Another area of research in the etiology of premenstrual disorders has centered on neurotransmitters, including γ-aminobutyric acid (GABA) and serotonin. Studies have demonstrated that a progesterone metabolite, allopregnanolone, affects the GABA receptor and probably plays a role in PMS symptoms. When allopregnanolone binds to the GABAA receptor, it acts similarly to benzodiazepines and barbiturates by changing the frequency and duration of the chloride channel. There is evidence that luteal-phase allopregnanolone levels are significantly lower in women with PMS compared with controls.11,12 Lower levels of this progesterone metabolite may affect the inhibitory action of GABA, leading to PMS symptoms.
Serotonin has also been implicated in the development of premenstrual symptoms. Rapkin and colleagues13 found that women with PMS have significantly lower serotonin levels during the mid and late luteal phases. A more recent study of 15 patients also found potential differences in serotonin and metabolite (5-hydroxyindoleacetic acid, or 5- HIAA) levels between controls and patients with PMS or PMDD.14
Another area of research focus has been the renin-angiotensinaldosterone system (RAAS). Many premenstrual symptoms, including bloating, breast swelling, and weight gain, are caused by fluid retention. Estrogen increases angiotensinogen production, which in turn leads to increased aldosterone levels and increased fluid retention. Under normal circumstances, progesterone competes with aldosterone and prevents fluid retention; however, in the late luteal phase, there is a decline in progesterone levels, which leads to an increase in the effect of estrogen.
Symptoms. More than 100 physical and behavioral symptoms have been described in premenstrual disorders, including fatigue, irritability, “bloating,” breast tenderness, and mood lability. The symptoms are confined to the luteal phase of the menstrual cycle and resolve after the onset of menses.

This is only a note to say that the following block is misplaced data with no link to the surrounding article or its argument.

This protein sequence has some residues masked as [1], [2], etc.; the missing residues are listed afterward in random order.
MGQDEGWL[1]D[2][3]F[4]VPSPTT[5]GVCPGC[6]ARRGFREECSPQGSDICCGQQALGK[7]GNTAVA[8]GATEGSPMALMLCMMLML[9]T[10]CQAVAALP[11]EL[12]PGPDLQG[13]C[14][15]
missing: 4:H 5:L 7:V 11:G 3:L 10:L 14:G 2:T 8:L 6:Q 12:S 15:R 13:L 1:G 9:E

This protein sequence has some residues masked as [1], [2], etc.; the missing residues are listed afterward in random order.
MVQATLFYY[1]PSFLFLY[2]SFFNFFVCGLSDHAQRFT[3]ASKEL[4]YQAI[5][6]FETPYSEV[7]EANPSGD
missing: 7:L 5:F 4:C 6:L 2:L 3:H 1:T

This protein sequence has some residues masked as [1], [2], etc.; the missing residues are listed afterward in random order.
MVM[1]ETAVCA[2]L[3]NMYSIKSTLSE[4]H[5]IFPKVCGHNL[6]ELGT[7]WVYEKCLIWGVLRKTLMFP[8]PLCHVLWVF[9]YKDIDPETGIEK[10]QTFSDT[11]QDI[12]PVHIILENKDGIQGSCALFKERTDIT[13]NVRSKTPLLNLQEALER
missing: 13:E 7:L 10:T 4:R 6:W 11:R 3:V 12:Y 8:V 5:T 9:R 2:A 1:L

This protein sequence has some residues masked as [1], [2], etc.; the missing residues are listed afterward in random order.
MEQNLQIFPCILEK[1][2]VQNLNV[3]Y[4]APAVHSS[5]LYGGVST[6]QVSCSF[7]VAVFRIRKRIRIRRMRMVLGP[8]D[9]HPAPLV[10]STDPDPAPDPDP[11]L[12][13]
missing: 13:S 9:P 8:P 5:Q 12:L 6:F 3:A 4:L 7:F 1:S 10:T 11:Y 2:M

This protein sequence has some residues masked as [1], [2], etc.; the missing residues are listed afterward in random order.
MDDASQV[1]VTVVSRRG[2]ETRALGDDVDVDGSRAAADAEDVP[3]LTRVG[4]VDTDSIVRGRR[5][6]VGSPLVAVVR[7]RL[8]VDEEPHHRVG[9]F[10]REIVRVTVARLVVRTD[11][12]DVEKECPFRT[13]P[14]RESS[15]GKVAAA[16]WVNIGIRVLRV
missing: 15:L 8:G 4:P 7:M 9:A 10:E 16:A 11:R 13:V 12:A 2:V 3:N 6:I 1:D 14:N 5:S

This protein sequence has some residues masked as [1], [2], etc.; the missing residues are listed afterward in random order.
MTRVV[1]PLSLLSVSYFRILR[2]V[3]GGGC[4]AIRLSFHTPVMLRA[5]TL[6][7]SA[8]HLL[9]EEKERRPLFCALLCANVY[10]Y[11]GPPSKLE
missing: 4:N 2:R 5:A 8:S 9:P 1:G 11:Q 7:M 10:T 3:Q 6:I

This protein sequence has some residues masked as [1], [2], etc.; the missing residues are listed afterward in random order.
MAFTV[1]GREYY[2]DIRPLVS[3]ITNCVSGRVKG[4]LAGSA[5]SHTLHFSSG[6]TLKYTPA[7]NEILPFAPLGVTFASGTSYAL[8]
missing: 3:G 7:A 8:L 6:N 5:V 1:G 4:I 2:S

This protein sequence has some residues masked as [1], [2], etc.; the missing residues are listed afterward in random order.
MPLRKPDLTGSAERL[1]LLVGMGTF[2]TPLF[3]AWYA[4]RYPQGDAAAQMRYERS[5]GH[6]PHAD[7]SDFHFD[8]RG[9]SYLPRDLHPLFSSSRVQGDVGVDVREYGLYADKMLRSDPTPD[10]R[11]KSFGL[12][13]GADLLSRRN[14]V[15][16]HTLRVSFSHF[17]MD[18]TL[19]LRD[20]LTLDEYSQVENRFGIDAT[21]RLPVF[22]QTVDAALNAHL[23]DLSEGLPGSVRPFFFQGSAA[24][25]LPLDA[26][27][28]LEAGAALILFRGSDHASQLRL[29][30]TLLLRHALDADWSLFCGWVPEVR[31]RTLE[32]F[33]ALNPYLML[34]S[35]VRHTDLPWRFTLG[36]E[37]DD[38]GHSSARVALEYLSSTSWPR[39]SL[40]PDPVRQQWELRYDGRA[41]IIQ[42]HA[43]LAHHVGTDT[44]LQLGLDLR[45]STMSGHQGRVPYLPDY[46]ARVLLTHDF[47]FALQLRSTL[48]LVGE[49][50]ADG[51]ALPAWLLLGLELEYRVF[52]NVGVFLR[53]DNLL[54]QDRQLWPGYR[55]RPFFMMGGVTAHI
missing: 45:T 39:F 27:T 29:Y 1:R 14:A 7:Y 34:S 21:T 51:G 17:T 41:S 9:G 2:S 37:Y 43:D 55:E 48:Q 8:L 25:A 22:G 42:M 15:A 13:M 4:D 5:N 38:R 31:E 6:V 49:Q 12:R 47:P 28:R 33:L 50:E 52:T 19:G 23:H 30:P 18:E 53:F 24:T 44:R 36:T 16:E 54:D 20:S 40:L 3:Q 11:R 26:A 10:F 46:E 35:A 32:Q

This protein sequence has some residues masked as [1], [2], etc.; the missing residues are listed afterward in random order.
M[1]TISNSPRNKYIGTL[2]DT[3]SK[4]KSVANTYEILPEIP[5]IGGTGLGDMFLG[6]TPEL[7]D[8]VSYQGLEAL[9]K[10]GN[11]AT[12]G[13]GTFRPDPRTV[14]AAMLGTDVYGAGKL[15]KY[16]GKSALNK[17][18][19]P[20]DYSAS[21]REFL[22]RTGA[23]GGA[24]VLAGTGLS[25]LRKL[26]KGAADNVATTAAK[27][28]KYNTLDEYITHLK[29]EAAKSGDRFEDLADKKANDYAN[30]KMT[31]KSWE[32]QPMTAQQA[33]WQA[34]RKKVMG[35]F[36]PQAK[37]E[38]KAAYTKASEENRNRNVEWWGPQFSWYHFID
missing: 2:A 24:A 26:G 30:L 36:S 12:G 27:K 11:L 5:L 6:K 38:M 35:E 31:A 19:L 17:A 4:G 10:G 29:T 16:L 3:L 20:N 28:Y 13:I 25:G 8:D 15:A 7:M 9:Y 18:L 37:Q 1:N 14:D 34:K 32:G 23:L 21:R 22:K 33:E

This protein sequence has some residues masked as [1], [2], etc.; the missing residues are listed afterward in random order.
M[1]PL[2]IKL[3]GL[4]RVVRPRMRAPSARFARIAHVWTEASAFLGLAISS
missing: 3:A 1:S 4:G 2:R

The most important consideration in diagnosing premenstrual disorders concerns the timing of the symptoms. In order to accurately determine the severity and timing of the symptoms, prospective recording of symptoms for at least 2 consecutive months is required. Because symptom severity may vary significantly from month to month, patients may need to record their symptoms for more than 2 months.
Specific criteria. Specific criteria have been developed for the diagnosis of both PMS and PMDD. The PMS criteria were established by the American College of Obstetricians and Gynecologists (ACOG) in 2000.15 For a diagnosis of PMS, patients must have at least 1 somatic or affective symptom (these symptoms are listed in Table 1). The symptom must start within 5 days preceding menses, resolve by day 4 of menses, and be absent until at least day 12 of the next menstrual cycle. The symptoms must cause socioeconomic dysfunction, and they must not be attributable to another cause.
PMDD is diagnosed using the American Psychiatric Association Diagnostic and Statistical Manual of Mental Disorders, fourth edition, text revision (DSM-IV-TR) criteria.16 As with PMS, the diagnosis of PMDD relies on prospective charting for at least 2 consecutive menstrual cycles. The symptoms of PMDD must interfere with work, school, or other usual activities. Patients must have at least 5 symptoms, and 1 of these must be a core symptom:
•Feelings of sadness or hopelessness, or self-deprecating thoughts.
•Feeling tense, anxious, or “on edge.”
•Marked mood lability.
•Persistent irritability, anger, and increased interpersonal conflicts.
The other symptoms include the following:
•Change in sleep or eating patterns.
•Difficulty with concentration.
•Decreased interest in usual activities.
•Feeling overwhelmed or out of control.
•Other physical symptoms, such as breast tenderness or swelling, headaches, joint or muscle pain, a sensation of bloating, and weight gain.
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Therapeutic Agents in This Article
Drospirenone 3 mg/ethinyl estradiol
20 μg (Yaz)
Paroxetine, controlled-release (Paxil CR)
*Available in a generic formulation.